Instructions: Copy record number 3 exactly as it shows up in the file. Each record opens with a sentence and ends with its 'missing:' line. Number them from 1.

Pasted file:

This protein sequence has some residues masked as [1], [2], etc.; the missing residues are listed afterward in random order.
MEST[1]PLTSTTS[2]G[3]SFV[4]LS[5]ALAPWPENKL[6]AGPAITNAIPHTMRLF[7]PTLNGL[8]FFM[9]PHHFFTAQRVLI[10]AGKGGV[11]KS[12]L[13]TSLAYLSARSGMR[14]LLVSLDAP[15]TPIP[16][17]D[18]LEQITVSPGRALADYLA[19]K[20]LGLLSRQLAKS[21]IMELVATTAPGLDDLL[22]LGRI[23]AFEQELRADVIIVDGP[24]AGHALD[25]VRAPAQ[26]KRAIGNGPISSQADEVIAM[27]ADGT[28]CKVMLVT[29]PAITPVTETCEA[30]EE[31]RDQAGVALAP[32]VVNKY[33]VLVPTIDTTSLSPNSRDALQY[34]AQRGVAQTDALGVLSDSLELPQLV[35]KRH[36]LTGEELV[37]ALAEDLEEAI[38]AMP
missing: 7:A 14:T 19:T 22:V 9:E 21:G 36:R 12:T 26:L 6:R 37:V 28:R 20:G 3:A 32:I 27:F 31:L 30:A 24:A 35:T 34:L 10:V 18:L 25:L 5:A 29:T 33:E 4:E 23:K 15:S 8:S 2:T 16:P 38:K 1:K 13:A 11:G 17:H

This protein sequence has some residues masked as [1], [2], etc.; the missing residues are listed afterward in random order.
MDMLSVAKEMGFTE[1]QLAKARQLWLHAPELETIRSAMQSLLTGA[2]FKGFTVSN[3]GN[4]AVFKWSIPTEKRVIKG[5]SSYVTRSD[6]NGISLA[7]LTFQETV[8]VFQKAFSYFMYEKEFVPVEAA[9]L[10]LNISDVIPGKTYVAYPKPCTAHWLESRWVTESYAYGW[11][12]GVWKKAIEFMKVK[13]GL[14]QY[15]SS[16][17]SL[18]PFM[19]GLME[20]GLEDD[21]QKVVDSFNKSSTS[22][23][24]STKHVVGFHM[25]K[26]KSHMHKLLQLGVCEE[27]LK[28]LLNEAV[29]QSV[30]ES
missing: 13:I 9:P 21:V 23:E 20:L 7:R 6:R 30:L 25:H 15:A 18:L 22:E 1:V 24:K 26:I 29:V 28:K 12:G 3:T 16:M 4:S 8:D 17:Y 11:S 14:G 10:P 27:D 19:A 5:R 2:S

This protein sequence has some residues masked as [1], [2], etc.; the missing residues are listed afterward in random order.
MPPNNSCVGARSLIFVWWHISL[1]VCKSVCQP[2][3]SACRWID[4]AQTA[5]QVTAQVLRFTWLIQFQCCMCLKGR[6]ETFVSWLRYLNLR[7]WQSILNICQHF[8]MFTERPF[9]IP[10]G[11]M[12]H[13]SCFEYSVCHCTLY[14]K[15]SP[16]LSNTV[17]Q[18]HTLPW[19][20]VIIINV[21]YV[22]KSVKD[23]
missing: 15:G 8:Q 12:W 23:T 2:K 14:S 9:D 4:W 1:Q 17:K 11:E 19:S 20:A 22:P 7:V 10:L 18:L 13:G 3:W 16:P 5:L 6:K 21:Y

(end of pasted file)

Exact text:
This protein sequence has some residues masked as [1], [2], etc.; the missing residues are listed afterward in random order.
MPPNNSCVGARSLIFVWWHISL[1]VCKSVCQP[2][3]SACRWID[4]AQTA[5]QVTAQVLRFTWLIQFQCCMCLKGR[6]ETFVSWLRYLNLR[7]WQSILNICQHF[8]MFTERPF[9]IP[10]G[11]M[12]H[13]SCFEYSVCHCTLY[14]K[15]SP[16]LSNTV[17]Q[18]HTLPW[19][20]VIIINV[21]YV[22]KSVKD[23]
missing: 15:G 8:Q 12:W 23:T 2:K 14:S 9:D 4:W 1:Q 17:K 11:E 19:S 20:A 22:P 7:V 10:L 18:L 13:G 3:W 16:P 5:L 6:K 21:Y